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Union Army Captain Sees Base Ball Good for Morale, and Health Too

Salience Peripheral
Tags Civil War, Famous, Military
City/State/Country: Stafford, VA, United States
Game Base Ball
Immediacy of Report Contemporary
Age of Players Adult
Notables General Joseph Hooker, Union Army

[A]  “The Rochester Evening Express published a letter from a soldier dated March 31, 1863, saying the Union Troops near what is now Leeland Station in Stafford were amusing themselves by running races and ‘playing ball, the latter being the favorite amusement or our correspondent. ‘We played nearly all day yesterday, our gallant Colonel looking on with as much pleasure as though he had a hand in . . . . (Quite a number of spectators assembled on our parade ground to witness the expertness of our officers, as they were practicing a match-game with the commissioned officers of the veteran 13th.) I learn that the 108th Regiment and the 14th Brooklyn Regiment were to play a match game of ball to-day for a purse of $25. . . . It may appear that we should be engaged in something else beside playing base ball, but I tell you it is one of the best things in the world to keep up the spirits of the men, , and not only that, but it is of vast importance to their health, and necessary to the development of their muscle . . . . The old veteran Joe (Gen. Joseph Hooker) himself can be seen out on the field encouraging the boys on as earnest as if he were on the battlefield.”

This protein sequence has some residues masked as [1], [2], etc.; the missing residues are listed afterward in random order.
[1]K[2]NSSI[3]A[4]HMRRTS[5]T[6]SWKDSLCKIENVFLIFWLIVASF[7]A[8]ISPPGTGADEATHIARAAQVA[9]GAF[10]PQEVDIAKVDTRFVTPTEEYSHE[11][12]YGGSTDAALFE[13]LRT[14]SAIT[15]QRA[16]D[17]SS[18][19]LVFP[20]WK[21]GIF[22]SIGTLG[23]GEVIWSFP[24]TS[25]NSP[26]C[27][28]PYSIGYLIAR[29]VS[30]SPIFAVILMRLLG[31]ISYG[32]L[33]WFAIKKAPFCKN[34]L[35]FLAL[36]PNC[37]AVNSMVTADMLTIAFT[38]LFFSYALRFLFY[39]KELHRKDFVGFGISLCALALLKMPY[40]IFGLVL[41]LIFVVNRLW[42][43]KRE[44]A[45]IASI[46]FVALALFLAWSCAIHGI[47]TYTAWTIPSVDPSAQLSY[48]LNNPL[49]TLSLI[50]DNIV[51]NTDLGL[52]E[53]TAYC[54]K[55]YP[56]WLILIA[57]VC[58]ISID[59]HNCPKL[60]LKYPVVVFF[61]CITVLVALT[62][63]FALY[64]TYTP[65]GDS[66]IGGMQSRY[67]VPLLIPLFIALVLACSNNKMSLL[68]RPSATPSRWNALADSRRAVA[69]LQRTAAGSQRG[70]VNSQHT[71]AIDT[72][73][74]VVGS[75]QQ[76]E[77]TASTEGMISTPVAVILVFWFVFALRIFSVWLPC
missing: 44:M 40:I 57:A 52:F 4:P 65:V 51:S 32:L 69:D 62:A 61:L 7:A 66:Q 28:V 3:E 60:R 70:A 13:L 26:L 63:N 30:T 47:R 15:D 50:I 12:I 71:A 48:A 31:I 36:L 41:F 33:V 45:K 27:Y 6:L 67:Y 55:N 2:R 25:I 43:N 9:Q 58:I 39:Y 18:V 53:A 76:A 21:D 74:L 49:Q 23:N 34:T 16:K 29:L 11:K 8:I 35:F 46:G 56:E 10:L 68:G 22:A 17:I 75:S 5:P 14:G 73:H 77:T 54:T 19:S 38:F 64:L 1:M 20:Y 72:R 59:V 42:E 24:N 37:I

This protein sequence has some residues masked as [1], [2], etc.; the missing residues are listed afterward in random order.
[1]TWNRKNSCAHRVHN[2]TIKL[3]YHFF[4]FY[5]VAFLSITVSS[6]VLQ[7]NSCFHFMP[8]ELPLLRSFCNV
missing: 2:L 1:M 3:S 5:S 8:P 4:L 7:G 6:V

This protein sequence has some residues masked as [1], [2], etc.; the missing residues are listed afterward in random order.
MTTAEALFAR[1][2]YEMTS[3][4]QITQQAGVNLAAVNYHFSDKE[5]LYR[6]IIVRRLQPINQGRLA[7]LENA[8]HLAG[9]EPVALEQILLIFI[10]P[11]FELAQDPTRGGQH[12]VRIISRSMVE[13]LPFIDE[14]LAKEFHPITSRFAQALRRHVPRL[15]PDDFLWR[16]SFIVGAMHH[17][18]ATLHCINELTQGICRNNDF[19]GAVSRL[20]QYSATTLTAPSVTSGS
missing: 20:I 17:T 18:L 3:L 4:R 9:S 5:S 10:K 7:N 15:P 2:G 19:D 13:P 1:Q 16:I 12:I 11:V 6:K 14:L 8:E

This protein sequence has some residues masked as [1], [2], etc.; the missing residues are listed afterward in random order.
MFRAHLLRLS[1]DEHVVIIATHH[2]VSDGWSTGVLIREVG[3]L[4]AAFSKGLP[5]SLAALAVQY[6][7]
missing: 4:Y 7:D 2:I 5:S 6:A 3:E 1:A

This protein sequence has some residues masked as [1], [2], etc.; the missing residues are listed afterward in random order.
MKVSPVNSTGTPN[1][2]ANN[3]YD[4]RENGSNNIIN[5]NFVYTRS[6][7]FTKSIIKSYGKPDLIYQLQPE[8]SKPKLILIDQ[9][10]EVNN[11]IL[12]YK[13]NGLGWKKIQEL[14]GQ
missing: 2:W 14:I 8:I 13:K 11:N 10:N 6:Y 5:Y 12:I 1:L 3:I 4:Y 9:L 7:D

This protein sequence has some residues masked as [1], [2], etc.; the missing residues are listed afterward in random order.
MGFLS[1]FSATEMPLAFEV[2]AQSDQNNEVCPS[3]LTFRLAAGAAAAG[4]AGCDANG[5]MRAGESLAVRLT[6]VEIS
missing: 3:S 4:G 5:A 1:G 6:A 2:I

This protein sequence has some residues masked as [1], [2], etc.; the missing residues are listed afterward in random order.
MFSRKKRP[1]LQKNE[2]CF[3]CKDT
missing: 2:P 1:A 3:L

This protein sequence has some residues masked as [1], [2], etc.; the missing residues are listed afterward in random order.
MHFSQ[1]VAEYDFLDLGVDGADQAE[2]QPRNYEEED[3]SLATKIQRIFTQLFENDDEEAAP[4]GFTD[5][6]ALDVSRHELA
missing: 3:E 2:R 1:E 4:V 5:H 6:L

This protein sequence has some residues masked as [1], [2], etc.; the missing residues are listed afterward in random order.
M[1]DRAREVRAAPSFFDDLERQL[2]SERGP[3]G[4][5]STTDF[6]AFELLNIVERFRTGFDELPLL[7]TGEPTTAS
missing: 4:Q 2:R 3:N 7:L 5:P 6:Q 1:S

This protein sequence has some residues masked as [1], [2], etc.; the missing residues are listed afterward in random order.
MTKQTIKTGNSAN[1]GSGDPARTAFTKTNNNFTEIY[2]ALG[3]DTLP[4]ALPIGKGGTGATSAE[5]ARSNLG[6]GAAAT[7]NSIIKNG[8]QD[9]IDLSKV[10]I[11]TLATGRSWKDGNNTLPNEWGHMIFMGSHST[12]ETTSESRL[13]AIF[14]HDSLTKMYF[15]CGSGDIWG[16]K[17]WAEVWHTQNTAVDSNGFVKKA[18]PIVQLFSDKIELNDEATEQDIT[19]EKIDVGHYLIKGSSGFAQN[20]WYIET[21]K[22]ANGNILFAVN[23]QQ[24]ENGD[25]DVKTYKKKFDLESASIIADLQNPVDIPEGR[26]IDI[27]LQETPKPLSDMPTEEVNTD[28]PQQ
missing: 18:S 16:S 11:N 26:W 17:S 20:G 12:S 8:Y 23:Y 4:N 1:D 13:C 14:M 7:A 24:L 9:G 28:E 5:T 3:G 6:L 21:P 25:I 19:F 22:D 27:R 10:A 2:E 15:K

[B] In a 2001 article, Allison Barash cites parts of this communiqué, and adds that the writer was “Captain Patrick H. “True Blue” Sullivan of the 140th New York Volunteers, who had played for Rochester’s Lone Stars Club before the war and was obviously hopelessly addicted to the game, left many written statements of Civil War ballgames.” She does note give a source for this passage or the other writings.


 [A]Michael Zitz, “Soldiers Recount Stafford Baseball Games,” carried on the Fredericksburg.com website, accessed 6/14/2009. Google search <of the veteran 13th>.

[B]Allison C. Barash, “Baseball in the Civil War, The National Pastime (January 2001), pp 17-18. Stafford VA is about 10 miles north of Fredericksburg and 65 miles north of Richmond.


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